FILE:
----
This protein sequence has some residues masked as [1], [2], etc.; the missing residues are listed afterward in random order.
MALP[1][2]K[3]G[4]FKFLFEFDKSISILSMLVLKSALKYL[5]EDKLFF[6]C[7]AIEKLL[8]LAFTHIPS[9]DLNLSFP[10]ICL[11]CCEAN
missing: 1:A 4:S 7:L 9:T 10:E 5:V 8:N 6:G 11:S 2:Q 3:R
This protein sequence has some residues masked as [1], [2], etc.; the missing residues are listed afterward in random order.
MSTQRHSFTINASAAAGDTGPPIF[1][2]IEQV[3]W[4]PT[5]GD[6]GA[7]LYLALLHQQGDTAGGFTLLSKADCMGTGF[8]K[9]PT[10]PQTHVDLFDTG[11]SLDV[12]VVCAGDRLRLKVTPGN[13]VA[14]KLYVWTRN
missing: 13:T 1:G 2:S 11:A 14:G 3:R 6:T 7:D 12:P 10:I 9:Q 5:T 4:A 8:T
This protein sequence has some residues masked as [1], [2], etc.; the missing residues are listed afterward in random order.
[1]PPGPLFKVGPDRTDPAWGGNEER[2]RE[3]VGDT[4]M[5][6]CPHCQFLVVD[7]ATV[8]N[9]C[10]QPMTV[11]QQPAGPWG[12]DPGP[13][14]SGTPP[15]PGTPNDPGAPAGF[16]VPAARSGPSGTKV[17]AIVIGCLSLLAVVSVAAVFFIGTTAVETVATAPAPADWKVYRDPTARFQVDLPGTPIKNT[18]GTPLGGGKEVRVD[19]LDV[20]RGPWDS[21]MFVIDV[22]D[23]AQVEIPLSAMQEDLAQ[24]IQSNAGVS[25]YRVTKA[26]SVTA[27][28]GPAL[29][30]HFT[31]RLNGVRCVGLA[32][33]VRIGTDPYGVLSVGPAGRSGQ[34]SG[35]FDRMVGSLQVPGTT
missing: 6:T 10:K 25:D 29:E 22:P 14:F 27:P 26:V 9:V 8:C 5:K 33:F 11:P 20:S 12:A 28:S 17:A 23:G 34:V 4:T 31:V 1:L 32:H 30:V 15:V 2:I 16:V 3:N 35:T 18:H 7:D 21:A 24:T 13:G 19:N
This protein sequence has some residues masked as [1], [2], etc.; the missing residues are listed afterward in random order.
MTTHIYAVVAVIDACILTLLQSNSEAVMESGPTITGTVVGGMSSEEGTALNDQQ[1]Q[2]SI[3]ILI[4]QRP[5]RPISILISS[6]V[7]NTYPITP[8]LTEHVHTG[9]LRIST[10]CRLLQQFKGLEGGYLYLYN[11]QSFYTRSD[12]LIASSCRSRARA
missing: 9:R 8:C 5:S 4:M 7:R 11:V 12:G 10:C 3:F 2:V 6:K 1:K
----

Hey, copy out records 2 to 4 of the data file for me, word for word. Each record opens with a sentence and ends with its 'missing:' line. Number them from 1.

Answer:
This protein sequence has some residues masked as [1], [2], etc.; the missing residues are listed afterward in random order.
MSTQRHSFTINASAAAGDTGPPIF[1][2]IEQV[3]W[4]PT[5]GD[6]GA[7]LYLALLHQQGDTAGGFTLLSKADCMGTGF[8]K[9]PT[10]PQTHVDLFDTG[11]SLDV[12]VVCAGDRLRLKVTPGN[13]VA[14]KLYVWTRN
missing: 13:T 1:G 2:S 11:A 14:G 3:R 6:T 7:D 12:P 10:I 9:Q 5:T 4:A 8:T
This protein sequence has some residues masked as [1], [2], etc.; the missing residues are listed afterward in random order.
[1]PPGPLFKVGPDRTDPAWGGNEER[2]RE[3]VGDT[4]M[5][6]CPHCQFLVVD[7]ATV[8]N[9]C[10]QPMTV[11]QQPAGPWG[12]DPGP[13][14]SGTPP[15]PGTPNDPGAPAGF[16]VPAARSGPSGTKV[17]AIVIGCLSLLAVVSVAAVFFIGTTAVETVATAPAPADWKVYRDPTARFQVDLPGTPIKNT[18]GTPLGGGKEVRVD[19]LDV[20]RGPWDS[21]MFVIDV[22]D[23]AQVEIPLSAMQEDLAQ[24]IQSNAGVS[25]YRVTKA[26]SVTA[27][28]GPAL[29][30]HFT[31]RLNGVRCVGLA[32][33]VRIGTDPYGVLSVGPAGRSGQ[34]SG[35]FDRMVGSLQVPGTT
missing: 6:T 10:K 25:D 29:E 22:P 14:F 27:P 26:V 9:V 8:C 5:K 33:F 11:P 20:S 12:A 28:S 17:A 23:G 34:V 4:T 31:V 1:L 32:H 30:V 15:V 2:I 16:V 3:N 35:T 18:H 7:D 21:A 24:T 13:G 19:N
This protein sequence has some residues masked as [1], [2], etc.; the missing residues are listed afterward in random order.
MTTHIYAVVAVIDACILTLLQSNSEAVMESGPTITGTVVGGMSSEEGTALNDQQ[1]Q[2]SI[3]ILI[4]QRP[5]RPISILISS[6]V[7]NTYPITP[8]LTEHVHTG[9]LRIST[10]CRLLQQFKGLEGGYLYLYN[11]QSFYTRSD[12]LIASSCRSRARA
missing: 9:R 8:C 5:S 4:M 7:R 11:V 12:G 10:C 3:F 2:V 6:K 1:K